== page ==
Alloxan monohydrate, 250 mg, was dissolved in 5.0 ml of 0.9% sodium chloride to give 5.0% of alloxan solution and injected immediately through an i.p. route within 5 min to avoid degradation.

Glibenclamide solution

Five milligrams of glibenclamide tablet was dissolved in 83.33 ml of distilled water to give 60 μg/ml solution. This solution was administered at a dose [4] of 600 μg/kg body weight using a clean and dry oral feeding needle for 30 days.

Preparation of polyherbal preparation I, II, and III

Polyherbal preparation-I

It consists of wheat germ oil, fresh juice of C. sativum, and A. vera in the ratio of 1:1:1. Formulation was prepared by using acacia as a binding agent. An aliquot of 2.0 ml of wheat germ oil is taken and transferred it into a dry mortar. Then, 500 mg of gum acacia powder was added, and mixed thoroughly by trituration. The Coriander juice, 1.0 ml, was added at the time of continuous trituration until a light green product with clicking sound is produced. Primary emulsion was formed. A. vera gel 2.0 ml was added with the remaining 1.0 ml of coriander juice separately. This solution was added at a time to the primary emulsion with continuous and rapid trituration. The emulsion was used for the study. [5]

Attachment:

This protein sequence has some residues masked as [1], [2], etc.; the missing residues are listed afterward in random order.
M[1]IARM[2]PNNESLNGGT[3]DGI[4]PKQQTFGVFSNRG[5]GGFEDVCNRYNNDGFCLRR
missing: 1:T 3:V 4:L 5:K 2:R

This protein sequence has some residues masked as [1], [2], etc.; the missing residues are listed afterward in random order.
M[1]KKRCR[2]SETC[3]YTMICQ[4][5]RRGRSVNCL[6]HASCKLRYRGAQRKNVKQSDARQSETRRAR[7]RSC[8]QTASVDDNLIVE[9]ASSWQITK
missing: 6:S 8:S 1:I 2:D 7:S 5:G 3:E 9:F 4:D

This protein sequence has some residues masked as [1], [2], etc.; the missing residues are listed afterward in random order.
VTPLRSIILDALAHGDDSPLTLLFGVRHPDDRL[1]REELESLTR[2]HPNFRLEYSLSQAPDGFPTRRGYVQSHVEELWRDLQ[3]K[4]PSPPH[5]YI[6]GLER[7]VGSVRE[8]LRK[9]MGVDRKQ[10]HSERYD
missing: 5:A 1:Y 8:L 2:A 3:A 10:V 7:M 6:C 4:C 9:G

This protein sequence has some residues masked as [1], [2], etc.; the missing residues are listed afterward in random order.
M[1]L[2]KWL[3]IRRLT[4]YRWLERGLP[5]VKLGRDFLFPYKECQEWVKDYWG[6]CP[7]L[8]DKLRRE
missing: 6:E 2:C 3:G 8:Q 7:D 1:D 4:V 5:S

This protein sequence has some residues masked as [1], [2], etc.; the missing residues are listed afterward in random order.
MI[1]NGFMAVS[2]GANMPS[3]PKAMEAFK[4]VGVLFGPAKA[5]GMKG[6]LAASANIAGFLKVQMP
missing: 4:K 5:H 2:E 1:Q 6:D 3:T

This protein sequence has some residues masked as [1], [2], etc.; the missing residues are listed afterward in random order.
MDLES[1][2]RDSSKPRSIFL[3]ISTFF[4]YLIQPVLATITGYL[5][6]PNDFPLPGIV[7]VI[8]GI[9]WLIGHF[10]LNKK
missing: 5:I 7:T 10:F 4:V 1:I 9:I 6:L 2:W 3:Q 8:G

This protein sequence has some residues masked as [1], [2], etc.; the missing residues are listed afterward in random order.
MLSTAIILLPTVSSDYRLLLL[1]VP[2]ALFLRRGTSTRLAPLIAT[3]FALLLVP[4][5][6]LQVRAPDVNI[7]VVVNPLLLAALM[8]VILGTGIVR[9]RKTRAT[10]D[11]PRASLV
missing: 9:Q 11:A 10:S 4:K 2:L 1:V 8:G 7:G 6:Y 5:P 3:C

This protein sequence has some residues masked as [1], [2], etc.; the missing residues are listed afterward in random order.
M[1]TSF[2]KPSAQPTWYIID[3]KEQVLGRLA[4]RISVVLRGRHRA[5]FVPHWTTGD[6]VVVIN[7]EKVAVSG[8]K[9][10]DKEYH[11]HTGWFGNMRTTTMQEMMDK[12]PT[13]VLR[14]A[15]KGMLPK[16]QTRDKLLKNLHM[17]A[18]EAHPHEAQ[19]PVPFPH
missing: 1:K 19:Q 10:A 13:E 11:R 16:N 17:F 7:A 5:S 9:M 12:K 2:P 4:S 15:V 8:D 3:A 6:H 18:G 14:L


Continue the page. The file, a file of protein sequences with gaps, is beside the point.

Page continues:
Polyherbal preparation-II

It consists of wheat germ oil, fresh juice of C. sativum, and A. vera in the ratio of 2:2:1. Formulation was prepared by using acacia as a binding agent. An aliquot of 2.0 ml of wheat germ oil was taken and transferred it into a dry mortar. Then, 500 mg of gum acacia powder was added and was mixed thoroughly by trituration. Coriander juice 1 ml was added at the time of continuous trituration until a light green product with clicking sound is produced. Primary emulsion was formed. A. vera gel 1.0 ml was added with the remaining 1.0 ml of coriander juice separately. This solution was added at a time to the primary emulsion with continuous and rapid trituration. The emulsion was used for the study.

Polyherbal preparation-III